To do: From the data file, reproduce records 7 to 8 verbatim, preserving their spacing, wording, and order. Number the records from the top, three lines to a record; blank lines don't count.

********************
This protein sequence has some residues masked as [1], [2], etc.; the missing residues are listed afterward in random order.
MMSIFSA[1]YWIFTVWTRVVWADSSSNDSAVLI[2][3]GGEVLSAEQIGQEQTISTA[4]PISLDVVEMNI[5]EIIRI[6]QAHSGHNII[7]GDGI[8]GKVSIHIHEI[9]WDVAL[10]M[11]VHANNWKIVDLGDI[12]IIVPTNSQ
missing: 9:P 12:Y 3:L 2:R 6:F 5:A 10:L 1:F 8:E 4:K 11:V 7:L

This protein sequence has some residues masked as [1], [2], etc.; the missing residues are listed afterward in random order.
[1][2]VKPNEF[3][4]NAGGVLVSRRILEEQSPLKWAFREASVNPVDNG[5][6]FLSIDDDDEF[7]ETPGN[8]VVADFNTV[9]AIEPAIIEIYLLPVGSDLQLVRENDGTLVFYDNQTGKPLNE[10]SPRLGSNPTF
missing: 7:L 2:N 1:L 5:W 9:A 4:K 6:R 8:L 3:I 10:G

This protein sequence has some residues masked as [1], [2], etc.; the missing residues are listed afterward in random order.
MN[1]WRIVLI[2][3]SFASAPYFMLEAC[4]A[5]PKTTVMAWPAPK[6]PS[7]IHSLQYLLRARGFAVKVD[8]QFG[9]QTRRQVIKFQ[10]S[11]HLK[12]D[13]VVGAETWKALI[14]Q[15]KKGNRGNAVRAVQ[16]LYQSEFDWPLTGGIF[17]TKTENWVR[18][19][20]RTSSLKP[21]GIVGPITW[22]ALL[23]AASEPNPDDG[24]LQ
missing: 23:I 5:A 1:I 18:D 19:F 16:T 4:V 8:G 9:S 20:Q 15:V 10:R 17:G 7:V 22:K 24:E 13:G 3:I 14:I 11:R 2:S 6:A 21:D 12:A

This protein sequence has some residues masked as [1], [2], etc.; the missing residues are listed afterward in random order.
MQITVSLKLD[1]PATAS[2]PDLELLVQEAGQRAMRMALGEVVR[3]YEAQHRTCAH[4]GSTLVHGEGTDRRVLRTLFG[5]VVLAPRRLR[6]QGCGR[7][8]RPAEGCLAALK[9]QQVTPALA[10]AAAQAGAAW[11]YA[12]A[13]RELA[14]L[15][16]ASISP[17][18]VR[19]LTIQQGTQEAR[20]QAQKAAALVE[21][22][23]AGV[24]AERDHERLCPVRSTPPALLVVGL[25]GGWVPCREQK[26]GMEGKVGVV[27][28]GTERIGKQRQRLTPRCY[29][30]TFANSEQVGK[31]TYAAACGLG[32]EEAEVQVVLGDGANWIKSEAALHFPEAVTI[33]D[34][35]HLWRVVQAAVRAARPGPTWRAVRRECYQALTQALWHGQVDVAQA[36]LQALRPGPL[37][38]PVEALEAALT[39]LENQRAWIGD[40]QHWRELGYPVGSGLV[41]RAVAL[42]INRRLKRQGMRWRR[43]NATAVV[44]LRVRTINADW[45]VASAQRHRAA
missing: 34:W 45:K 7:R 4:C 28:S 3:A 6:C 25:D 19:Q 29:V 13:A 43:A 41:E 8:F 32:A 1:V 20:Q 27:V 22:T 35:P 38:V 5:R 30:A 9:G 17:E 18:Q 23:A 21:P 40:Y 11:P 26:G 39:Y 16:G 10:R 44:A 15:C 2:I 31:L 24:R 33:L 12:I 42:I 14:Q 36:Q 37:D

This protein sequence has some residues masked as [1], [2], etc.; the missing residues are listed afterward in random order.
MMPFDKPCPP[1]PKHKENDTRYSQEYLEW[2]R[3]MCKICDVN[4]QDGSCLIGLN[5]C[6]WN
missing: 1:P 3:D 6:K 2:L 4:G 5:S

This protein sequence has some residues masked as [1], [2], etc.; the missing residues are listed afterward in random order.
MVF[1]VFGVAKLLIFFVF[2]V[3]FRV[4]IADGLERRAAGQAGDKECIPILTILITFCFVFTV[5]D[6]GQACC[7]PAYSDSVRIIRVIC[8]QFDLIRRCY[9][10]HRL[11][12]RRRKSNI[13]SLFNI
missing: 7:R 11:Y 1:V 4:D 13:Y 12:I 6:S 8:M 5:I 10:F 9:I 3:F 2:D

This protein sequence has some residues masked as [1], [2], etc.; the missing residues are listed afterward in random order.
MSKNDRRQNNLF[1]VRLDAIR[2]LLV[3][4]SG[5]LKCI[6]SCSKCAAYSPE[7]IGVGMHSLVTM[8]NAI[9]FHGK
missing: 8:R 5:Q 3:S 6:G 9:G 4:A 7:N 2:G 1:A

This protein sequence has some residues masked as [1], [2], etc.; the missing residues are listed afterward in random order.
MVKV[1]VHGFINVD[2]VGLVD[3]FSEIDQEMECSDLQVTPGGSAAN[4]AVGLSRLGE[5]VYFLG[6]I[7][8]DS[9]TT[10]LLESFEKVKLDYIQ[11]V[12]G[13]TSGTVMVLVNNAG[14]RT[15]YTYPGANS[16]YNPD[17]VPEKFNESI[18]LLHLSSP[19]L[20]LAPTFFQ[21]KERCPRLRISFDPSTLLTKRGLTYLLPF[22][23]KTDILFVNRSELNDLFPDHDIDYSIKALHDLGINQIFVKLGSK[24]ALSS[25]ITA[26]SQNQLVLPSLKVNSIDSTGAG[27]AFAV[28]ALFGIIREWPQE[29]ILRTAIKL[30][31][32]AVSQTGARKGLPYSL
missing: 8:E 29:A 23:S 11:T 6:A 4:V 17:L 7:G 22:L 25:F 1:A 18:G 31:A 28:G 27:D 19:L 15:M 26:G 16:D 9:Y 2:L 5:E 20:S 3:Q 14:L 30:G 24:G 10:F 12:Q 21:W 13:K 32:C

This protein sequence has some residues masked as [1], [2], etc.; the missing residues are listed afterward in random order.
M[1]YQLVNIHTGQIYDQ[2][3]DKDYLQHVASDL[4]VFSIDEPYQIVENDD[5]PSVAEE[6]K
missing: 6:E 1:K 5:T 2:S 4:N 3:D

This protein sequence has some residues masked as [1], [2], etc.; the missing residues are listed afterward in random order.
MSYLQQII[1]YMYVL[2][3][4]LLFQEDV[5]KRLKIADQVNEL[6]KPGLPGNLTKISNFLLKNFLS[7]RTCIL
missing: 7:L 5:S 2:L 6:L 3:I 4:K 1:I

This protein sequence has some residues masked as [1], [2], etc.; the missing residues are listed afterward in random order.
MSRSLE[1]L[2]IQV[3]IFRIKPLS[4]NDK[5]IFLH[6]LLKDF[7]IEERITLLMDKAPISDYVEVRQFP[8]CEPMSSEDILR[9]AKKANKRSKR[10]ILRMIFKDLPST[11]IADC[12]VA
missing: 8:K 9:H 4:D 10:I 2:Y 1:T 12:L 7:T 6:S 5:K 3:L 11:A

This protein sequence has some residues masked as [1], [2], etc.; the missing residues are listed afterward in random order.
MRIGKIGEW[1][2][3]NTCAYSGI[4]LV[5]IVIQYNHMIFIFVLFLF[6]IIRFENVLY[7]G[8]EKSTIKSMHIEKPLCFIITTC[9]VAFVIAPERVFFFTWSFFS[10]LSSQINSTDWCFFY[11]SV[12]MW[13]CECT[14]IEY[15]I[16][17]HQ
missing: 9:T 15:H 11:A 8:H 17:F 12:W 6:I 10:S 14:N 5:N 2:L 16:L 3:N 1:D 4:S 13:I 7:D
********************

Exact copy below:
This protein sequence has some residues masked as [1], [2], etc.; the missing residues are listed afterward in random order.
MSKNDRRQNNLF[1]VRLDAIR[2]LLV[3][4]SG[5]LKCI[6]SCSKCAAYSPE[7]IGVGMHSLVTM[8]NAI[9]FHGK
missing: 8:R 5:Q 3:S 6:G 9:G 4:A 7:N 2:G 1:A

This protein sequence has some residues masked as [1], [2], etc.; the missing residues are listed afterward in random order.
MVKV[1]VHGFINVD[2]VGLVD[3]FSEIDQEMECSDLQVTPGGSAAN[4]AVGLSRLGE[5]VYFLG[6]I[7][8]DS[9]TT[10]LLESFEKVKLDYIQ[11]V[12]G[13]TSGTVMVLVNNAG[14]RT[15]YTYPGANS[16]YNPD[17]VPEKFNESI[18]LLHLSSP[19]L[20]LAPTFFQ[21]KERCPRLRISFDPSTLLTKRGLTYLLPF[22][23]KTDILFVNRSELNDLFPDHDIDYSIKALHDLGINQIFVKLGSK[24]ALSS[25]ITA[26]SQNQLVLPSLKVNSIDSTGAG[27]AFAV[28]ALFGIIREWPQE[29]ILRTAIKL[30][31][32]AVSQTGARKGLPYSL
missing: 8:E 29:A 23:S 11:T 6:A 4:V 17:L 7:G 22:L 25:F 1:A 18:G 31:A 28:G 27:D 19:L 15:M 26:G 16:D 9:Y 2:L 5:E 20:S 3:Q 14:L 30:G 24:G 10:F 12:Q 21:W 13:K 32:C